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Forest Dale Iron Furnace facts for kids

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Forestdale Iron Furnace
BrandonVT ForestDaleIronFurnace.jpg
Location VT 73 and Furnace Rd., Brandon, Vermont
Area 9.8 acres (4.0 ha)
Built 1810 (1810)
Built by Smith, John
NRHP reference No. 74000254
Added to NRHP June 13, 1974

The Forest Dale Iron Furnace was a 19th-century iron smelting facility in Brandon, Vermont. Located off Vermont Route 73 east of the village of Forest Dale, it operated between 1810 and 1855, closing due to competition from higher quality and more efficient furnaces. Now reduced to archaeological ruins and the remains of its main furnace stack, it was listed on the National Register of Historic Places in 1974. The site is marked by a historic marker on Vermont 73.

Description and history

The Forest Dale Iron Furnace is located in eastern Brandon, on the north side of Vermont 73 just east of Furnace Road. The site now consists of a generally level area, much of it grassy, with the principal visible portion, the furnace stack, set in the woods just north of the field, accessible via a trail off Furnace Road. The stack is a square stone and brick structure, about 60 feet (18 m) tall, 32 feet (9.8 m) square at the base, tapering as it rises. Three sides have arched openings with stone voussoirs at ground level, about 8 feet (2.4 m) wide at the mouth, that taper as the recede into the structure. A central chamber is lined with brick. Other features of the site include a raceway and wheelpit, originally fed by waters from the nearby Neshobe River, and some stone retaining walls. The area is littered with stone, and there are several stone foundations of other structures that once stood on the site.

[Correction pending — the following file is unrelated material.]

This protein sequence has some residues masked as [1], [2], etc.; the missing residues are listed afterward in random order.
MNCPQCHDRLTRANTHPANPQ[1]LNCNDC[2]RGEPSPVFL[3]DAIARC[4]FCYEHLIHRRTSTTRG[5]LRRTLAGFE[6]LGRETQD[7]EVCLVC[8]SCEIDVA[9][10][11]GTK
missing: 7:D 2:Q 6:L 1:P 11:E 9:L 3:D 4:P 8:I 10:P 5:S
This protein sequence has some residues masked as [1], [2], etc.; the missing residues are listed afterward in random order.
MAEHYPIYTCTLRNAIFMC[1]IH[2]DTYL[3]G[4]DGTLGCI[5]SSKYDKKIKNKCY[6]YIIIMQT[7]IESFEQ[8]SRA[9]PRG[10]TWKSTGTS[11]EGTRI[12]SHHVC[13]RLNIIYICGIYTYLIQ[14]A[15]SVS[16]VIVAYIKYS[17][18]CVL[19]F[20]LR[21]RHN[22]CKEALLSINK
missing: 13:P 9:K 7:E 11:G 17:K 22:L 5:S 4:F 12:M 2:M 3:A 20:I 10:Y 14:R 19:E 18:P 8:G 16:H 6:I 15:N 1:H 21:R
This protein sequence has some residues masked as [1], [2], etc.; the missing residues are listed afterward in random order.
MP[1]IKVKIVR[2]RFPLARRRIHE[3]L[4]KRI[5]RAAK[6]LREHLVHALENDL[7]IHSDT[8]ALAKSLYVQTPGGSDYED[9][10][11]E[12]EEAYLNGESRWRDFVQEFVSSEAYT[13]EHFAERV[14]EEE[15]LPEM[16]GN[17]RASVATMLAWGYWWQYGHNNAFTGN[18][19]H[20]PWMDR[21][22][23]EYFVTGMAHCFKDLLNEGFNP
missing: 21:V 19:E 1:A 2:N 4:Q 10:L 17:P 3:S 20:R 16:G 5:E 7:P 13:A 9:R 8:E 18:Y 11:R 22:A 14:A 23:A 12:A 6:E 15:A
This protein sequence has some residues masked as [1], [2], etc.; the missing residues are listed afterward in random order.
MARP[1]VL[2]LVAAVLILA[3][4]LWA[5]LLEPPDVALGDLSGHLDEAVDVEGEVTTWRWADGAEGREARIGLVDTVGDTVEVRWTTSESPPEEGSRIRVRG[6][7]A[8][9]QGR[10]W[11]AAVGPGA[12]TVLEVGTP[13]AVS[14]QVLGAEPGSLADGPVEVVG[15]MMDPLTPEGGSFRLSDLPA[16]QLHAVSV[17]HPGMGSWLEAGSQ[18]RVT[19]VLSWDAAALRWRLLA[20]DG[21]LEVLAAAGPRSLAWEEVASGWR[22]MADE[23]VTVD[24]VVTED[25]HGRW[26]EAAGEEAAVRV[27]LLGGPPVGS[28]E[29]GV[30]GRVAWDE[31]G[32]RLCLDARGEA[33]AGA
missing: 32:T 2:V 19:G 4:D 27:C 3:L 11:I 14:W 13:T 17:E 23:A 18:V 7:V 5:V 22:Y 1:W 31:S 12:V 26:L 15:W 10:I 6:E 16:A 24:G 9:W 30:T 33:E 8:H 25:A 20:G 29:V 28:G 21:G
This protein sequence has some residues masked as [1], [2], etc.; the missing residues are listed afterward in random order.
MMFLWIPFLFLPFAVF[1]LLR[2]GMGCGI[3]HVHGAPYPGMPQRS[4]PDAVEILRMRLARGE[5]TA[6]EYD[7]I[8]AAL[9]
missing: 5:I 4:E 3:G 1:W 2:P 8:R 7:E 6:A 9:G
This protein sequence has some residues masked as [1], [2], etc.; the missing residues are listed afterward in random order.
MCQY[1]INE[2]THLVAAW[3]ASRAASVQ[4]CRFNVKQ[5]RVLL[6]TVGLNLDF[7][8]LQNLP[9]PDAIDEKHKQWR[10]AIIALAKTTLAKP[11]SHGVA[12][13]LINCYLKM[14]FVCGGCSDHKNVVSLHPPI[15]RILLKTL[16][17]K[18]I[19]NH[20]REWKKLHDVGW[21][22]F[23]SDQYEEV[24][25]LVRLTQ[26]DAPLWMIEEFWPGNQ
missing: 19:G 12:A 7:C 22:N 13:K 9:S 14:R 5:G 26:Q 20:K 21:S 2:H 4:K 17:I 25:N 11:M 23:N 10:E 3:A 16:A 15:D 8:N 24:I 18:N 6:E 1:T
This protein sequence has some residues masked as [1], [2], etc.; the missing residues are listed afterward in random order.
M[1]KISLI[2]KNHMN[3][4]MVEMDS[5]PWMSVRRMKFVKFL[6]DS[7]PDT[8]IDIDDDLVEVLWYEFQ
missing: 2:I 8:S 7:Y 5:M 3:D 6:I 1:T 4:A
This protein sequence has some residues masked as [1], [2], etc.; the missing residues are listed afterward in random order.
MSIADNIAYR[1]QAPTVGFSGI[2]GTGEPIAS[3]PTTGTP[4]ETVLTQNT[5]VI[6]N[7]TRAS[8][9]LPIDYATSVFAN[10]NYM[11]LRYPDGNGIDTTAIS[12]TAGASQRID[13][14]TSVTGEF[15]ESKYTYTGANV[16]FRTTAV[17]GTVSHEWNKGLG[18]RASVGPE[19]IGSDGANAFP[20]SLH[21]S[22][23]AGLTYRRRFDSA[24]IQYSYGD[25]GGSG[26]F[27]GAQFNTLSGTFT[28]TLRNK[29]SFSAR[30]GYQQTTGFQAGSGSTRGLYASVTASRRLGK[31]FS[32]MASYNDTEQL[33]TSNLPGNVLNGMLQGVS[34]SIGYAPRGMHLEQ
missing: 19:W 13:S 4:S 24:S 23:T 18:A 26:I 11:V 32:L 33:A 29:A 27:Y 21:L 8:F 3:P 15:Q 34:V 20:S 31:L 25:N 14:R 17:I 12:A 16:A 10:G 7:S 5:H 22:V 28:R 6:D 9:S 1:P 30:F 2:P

The furnace was established in 1810 by John Smith of Leicester, Vermont, and was in operation, under a variety of names and owners, until 1855. Brown hematite ore from nearby beds was processed with local charcoal to produce iron, which was formed into utilitarian implements such as stoves, agricultural implements, and hardware. The works was not particularly efficient, and its sales were hampered by a poor transportation network. More advanced and better-connected works, particularly in Troy, New York, contributed to its downfall, and the site was abandoned in 1855. It was given to the state in 1974.

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